Fortunately, things with black red leaves almost never have black red flowers , and things with black red flowers almost never have black red leaves, your crabapple being the exception. The dark leaved Rhododendron ‘Ebony Pearl’ has bright pink flowers. The dark leaved Geraniums have lilac/periwinkle flowers. The new growth on the Pieris ‘Katsura’ and Rhododendron ‘Starbright Champagne’ is deep red, but the rest of the leaves are green. The flowers on Rhododendron ‘Starbright Champagne’, like those of the ‘Scheherazade’ lilies, are dark red and yellow. ‘The Prince’ asters have black leaves, but the flowers are white with pink centers. The flowers on the nameless black leaved phlox that came with the house are white backed with purple. The native, red leaved wood sorrel which I’ve let seed itself around (I may live to regret that) has yellow flowers. All the lilies, daylilies, iris, columbines, cosmos, callas, etc. with black red flowers I’ve planted have green leaves.

    In fact, there is so much green and other colors, I’m not sure anyone but me even realizes it is a black red border.

    • PS. The black red border is on the south property line. The sun shining behind the black reds make them GLOW! There is nothing the least bit dreary about them.

  5. Hmm…a black-red border in your mind only. That’s a new one. Might I suggest ‘Queen Bee’, a dark black-red Griffith Buck rose, for your border? BTW, Weigela ‘Wine and Roses’, blooming now in my front border, is another dark-leaved, almost dark-flowered plant you forgot. I find I much prefer the bright red/green foliage Weigelas such as ‘Red Prince’.

    • I don’t do roses, thank you. I’ve seen the Weigela ‘Wine and Roses’ and I like it. I’ll have to look up the W. ‘Red Prince’. Not that I have room for either at this point. Once things fill in, that border will be full, full, full.

      • I’m working on a black-red border too, but wasn’t brave enough to do both scarlet red and blue red. I’m trying to stay to the blue reds, although sometimes a variety creeps in that appeared blue red in the picture but wasn’t. I’m sure you have had to move a plant or two for a similar reason. My border is mostly full sun, so no rhodies. It’s a work in progress. So far I have the Physocarpus ‘Diablo’, Weigela ‘Wine and Roses’, Sambucus ‘Black Lace’ and Hibiscus ‘Fireball’, plus ‘Show Girl’ daylilies, Knautia ‘Mars Midget’, Penstemon ‘Husker’s Red’, Euphorbia ‘Chameleon’ and Geranium ‘Espresso’. To lighten things a bit, I am mixing in some chartruse and orange hues, with Rhus typhina ‘Tiger Eyes’, Lilium ‘Jacqueline’ (not sure yet if the bloom color will work out), and a geum called Alabama Slammer. What a gorgeous geum! The label description said “burgundy purple buds open to ruffled gold flowers with red-orange markings.” It’s as stunning as it sounds.

  6. Thanks for the laugh!

    I think I’ve touched all those fancies at some point but my wallet has prevented me from getting too many of one thing so perhaps my affliction is ‘too much of a little of everything’.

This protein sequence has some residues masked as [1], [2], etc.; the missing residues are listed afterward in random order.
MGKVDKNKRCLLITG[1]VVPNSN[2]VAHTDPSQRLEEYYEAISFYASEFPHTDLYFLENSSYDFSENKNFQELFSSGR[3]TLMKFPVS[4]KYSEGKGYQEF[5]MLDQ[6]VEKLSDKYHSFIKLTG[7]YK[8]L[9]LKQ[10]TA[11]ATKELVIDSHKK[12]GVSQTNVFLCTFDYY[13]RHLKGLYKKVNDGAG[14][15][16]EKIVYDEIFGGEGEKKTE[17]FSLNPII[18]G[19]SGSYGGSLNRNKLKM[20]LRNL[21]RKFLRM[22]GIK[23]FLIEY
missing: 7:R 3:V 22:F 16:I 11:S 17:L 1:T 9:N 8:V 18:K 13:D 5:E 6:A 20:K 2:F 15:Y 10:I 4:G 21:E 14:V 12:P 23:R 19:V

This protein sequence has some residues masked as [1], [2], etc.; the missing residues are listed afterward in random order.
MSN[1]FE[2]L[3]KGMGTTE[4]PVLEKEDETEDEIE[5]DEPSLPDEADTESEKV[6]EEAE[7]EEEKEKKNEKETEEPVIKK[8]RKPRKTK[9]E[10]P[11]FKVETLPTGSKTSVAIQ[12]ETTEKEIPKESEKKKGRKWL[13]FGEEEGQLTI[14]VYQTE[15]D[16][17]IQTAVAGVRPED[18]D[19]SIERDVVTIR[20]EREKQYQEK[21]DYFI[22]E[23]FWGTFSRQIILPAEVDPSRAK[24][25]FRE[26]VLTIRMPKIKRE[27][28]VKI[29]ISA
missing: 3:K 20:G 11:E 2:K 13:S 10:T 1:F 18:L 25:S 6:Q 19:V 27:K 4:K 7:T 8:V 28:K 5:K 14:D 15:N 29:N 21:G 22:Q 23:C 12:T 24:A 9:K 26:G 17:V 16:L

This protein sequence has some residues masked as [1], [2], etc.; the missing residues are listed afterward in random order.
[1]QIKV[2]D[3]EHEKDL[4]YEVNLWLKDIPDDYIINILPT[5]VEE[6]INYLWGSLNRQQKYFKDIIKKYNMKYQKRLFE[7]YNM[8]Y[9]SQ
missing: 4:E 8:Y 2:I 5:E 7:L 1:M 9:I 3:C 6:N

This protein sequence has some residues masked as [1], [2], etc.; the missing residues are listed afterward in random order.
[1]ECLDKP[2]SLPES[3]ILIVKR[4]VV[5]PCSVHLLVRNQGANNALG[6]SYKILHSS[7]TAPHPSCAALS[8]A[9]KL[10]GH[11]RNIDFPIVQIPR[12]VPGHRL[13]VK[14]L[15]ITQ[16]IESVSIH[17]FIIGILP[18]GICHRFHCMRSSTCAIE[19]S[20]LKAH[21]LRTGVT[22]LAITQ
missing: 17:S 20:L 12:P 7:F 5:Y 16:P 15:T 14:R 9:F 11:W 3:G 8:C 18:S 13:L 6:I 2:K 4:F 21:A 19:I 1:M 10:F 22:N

7. Nothing makes me cringe more than those awful big black Crimson King Norway Maples. Not only do they become invasive (they revert back to green when they grow from seed and thus people don’t notice their woodland take-over), but growing-up on Long Island every funeral parlor had at least one planted out front on the lawn. I think of them as Trees of the Dead and have no idea why people want them anywhere near their house or garden.

  8. Nice post, Professor! I love honesty about the foibles of gardening, and most of us have been there (like you said, multiple times). And– I bet the birds and honeybees are very happy!

  9. The blessing, I suppose, Professor, is that so many plants we have-to-have die or are removed, so that in the end, their collective nuisance-selves fade over the decades.

    Case in point, our Pairie Fire Crabapple is almost dead – after 10 bleak years of being gorgeous for 3 weeks every spring.

    Garden on!

  10. I am guilty of a couple of “This will make a fabulous groundcover!” phases.

    Eco-lacquered Spider was a great idea on paper. Who knew it would just keep going? Forever? And then die out extravagantly in the middle after blooming?

    • I hope you didn’t fall into the Houttuynia cordata trap. In fact, to spell the name right, I simply googled “stinking ground cover”. But that’s a subject for a differant rant!

    • Sadly, I went through a campanula phase – campanulas are great, got to try all the campanulas. And then I met Campanula Cherry Bells. Beware! It’s as invasive as they come.

  11. Ah to be a gardener is human! I see you have also succumbed to the old “ring-a-round the tree look too! Just sayin! Loved your post, lessons for us all.

  12. I cringe everytime I see a purple Dodonaea hedge. It’s such a mindless modernist cliché here in L.A. and they as just so insipid.

    • Had to look that one up. Thankfully, Dodonaea doesn’t survive here in Kansas so I don’t have to look at it everywhere (and never grew it). We substitute Purple Barberry for our ubiquitous purple landscape shrub.

  13. This made me laugh with recognition, although I haven’t gone off the deep end with purple trees, I do have a bizarre number of purple flowering plants. Now I’m thinking of heading out to start disposing of some… Are there really people out there who plan out a garden on PAPER?! It’s so much for fun and exciting to just buy what strikes your fancy at the nursery and hope it works out 😉